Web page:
Posts for tag: dental implants
You have a lot of options for replacing missing teeth, from state-of-the-art dental implants to affordable, but effective partial dentures. But if the teeth in question have been missing for a while, you may first have to undergo orthodontic treatment. Here's why.
While they may feel rigid and firm in the jawbone, teeth are actually held in place by periodontal (gum) ligaments. These elastic tissues lie between the teeth and the bone and attach to both with tiny filaments. This mechanism allows the teeth to incrementally move over time in response to biting pressures or other environmental factors.
When a tooth goes missing the teeth on either side of the space naturally move or "drift" into it to help close the gap. This natural occurrence can reduce the space for a restoration if it has gone on for some time. To make room for a new prosthetic (false) tooth, we may have to move the drifted teeth back to where they belong.
If you're thinking metal braces, that is an option—but not the only one. Clear aligners are another way to move teeth if the bite problem (malocclusion) isn't too severe. Aligners are a series of custom-made, clear, plastic trays worn over the teeth. The patient wears each tray, slightly smaller than the previous one in the series, for about two weeks before changing to the next one. The reduction in size gradually moves teeth to their intended target position.
Many adults prefer clear aligners because they're nearly invisible and don't stand out like metal braces. They're removable, so you can take them out for cleaning or for special occasions. And, we can also attach a prosthetic tooth to the tray that temporarily covers the missing tooth space.
Whichever orthodontic treatment you choose, once completed we can then proceed with restoration to permanently replace your missing teeth. While it can be a long process, the end result is a beautiful smile that could last for years to come.
If you would like more information on your dental restoration options, please contact us or schedule an appointment for a consultation. You can also learn more about this topic by reading the Dear Doctor magazine article “Straightening a Smile before Replacing Lost Teeth.”
Everyone has to face the music at some time — even John Lydon, former lead singer of The Sex Pistols, arguably England’s best known punk rock band. The 59-year old musician was once better known by his stage name, Johnny Rotten — a brash reference to the visibly degraded state of his teeth. But in the decades since his band broke up, Lydon’s lifelong deficiency in dental hygiene had begun to cause him serious problems.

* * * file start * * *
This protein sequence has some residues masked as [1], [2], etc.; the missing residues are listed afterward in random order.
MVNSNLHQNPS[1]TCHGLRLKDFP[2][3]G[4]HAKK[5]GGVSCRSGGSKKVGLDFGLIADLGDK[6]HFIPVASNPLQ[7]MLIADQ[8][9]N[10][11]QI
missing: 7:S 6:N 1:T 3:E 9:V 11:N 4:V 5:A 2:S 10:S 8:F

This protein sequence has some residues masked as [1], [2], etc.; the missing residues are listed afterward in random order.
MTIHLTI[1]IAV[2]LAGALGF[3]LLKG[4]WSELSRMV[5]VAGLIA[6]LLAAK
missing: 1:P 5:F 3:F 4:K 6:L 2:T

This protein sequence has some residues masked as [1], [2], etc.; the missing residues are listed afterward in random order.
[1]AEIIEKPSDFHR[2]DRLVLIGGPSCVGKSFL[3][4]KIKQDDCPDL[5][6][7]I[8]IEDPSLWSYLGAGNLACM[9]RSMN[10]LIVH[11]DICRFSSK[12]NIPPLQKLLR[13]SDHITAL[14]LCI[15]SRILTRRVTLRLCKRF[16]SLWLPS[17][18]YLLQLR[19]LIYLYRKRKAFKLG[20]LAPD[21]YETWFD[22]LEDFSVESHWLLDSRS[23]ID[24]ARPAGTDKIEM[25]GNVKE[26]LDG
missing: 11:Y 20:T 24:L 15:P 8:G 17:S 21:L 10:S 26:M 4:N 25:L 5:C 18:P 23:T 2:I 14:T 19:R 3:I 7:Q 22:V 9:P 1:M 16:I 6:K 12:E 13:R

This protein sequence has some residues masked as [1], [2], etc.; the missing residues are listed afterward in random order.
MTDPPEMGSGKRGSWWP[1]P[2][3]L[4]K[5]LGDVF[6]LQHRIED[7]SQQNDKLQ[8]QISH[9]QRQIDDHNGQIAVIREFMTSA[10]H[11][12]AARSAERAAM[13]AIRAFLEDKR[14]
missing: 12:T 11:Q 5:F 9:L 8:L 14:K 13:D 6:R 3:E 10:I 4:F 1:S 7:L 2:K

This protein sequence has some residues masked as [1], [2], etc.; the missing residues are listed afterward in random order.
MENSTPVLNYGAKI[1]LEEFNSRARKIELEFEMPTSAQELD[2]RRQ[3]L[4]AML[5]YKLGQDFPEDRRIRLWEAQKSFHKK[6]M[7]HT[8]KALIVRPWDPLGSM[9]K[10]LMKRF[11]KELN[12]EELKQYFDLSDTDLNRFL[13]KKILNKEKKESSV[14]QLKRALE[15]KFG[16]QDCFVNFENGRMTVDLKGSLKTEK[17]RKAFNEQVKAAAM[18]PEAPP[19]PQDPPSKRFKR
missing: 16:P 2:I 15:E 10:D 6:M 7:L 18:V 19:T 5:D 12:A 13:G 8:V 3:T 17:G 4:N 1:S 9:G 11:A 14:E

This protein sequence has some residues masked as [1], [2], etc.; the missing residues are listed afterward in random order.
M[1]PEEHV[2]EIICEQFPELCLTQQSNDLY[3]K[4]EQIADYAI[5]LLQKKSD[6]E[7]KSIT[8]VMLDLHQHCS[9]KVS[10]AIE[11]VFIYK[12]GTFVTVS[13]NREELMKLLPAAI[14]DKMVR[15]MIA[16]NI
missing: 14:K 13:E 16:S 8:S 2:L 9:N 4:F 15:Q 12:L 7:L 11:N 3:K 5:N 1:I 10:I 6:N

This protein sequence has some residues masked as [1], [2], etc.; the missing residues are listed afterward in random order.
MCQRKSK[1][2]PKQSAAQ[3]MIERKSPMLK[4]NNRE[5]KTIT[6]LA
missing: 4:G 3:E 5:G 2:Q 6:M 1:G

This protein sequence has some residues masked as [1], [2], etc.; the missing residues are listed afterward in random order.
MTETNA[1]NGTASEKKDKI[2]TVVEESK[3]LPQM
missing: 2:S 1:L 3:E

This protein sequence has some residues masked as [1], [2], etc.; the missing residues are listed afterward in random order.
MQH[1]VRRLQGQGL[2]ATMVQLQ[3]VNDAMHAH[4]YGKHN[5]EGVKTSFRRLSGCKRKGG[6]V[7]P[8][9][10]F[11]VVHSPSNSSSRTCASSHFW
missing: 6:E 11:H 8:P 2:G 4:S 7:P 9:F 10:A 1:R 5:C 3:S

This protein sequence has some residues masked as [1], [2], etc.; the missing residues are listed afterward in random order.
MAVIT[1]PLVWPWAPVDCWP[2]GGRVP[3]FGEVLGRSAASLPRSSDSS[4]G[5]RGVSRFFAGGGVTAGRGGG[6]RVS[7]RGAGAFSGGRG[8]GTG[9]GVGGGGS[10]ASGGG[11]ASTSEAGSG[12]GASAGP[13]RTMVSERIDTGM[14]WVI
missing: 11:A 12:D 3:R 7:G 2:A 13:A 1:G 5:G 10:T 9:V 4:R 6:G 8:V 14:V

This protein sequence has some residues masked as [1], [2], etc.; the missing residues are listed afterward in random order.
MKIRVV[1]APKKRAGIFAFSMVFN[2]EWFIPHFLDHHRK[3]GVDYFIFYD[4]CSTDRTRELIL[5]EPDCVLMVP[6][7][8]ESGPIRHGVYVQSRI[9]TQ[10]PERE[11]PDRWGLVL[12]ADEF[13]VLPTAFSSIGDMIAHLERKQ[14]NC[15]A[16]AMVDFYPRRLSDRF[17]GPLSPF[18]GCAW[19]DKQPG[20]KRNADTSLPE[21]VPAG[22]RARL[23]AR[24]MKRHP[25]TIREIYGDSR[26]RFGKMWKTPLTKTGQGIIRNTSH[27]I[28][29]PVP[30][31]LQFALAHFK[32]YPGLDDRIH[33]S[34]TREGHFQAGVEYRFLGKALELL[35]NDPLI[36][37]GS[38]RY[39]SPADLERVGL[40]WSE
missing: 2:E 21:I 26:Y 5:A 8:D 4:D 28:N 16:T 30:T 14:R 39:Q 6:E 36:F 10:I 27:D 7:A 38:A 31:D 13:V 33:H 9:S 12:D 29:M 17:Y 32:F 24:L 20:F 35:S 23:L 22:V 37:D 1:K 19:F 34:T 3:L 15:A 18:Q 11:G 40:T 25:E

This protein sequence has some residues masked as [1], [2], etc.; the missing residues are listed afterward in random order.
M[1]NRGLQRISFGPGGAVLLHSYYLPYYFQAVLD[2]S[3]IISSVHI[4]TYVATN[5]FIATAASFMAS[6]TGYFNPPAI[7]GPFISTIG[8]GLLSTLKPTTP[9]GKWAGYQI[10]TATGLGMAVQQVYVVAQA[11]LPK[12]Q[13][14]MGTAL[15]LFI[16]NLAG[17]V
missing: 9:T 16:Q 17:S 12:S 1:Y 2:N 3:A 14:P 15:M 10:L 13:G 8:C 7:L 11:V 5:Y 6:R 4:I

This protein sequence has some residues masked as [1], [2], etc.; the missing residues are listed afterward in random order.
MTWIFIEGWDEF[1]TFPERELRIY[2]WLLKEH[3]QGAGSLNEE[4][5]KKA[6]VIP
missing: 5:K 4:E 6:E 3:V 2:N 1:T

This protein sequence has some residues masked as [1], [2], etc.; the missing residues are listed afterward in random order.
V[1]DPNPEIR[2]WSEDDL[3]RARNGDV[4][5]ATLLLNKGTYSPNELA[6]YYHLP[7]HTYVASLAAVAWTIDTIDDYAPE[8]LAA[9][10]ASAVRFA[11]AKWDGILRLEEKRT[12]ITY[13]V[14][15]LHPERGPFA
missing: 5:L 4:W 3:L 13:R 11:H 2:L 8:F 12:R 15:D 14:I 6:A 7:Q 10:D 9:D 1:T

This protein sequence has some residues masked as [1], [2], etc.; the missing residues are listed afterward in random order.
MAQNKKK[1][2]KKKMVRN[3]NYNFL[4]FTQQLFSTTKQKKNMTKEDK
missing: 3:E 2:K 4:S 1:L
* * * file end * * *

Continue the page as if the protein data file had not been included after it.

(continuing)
In recent years, Lydon has had several dental surgeries — including one to resolve two serious abscesses in his mouth, which left him with stitches in his gums and a temporary speech impediment. Photos show that he also had missing teeth, which, sources say, he opted to replace with dental implants.
For Lydon (and many others in the same situation) that’s likely to be an excellent choice. Dental implants are the gold standard for tooth replacement today, for some very good reasons. The most natural-looking of all tooth replacements, implants also have a higher success rate than any other method: over 95 percent. They can be used to replace one tooth, several teeth, or an entire arch (top or bottom row) of teeth. And with only routine care, they can last for the rest of your life.
Like natural teeth, dental implants get support from the bone in your jaw. The implant itself — a screw-like titanium post — is inserted into the jaw in a minor surgical operation. The lifelike, visible part of the tooth — the crown — is attached to the implant by a sturdy connector called an abutment. In time, the titanium metal of the implant actually becomes fused with the living bone tissue. This not only provides a solid anchorage for the prosthetic, but it also prevents bone loss at the site of the missing tooth — which is something neither bridgework nor dentures can do.
It’s true that implants may have a higher initial cost than other tooth replacement methods; in the long run, however, they may prove more economical. Over time, the cost of repeated dental treatments and periodic replacement of shorter-lived tooth restorations (not to mention lost time and discomfort) can easily exceed the expense of implants.
That’s a lesson John Lydon has learned. “A lot of ill health came from neglecting my teeth,” he told a newspaper reporter. “I felt sick all the time, and I decided to do something about it… I’ve had all kinds of abscesses, jaw surgery. It costs money and is very painful. So Johnny says: ‘Get your brush!’”
We couldn’t agree more. But if brushing isn’t enough, it may be time to consider dental implants. If you would like more information about dental implants, please call our office to schedule a consultation. You can read more in the Dear Doctor magazine articles “Dental Implants” and “Save a Tooth or Get an Implant?”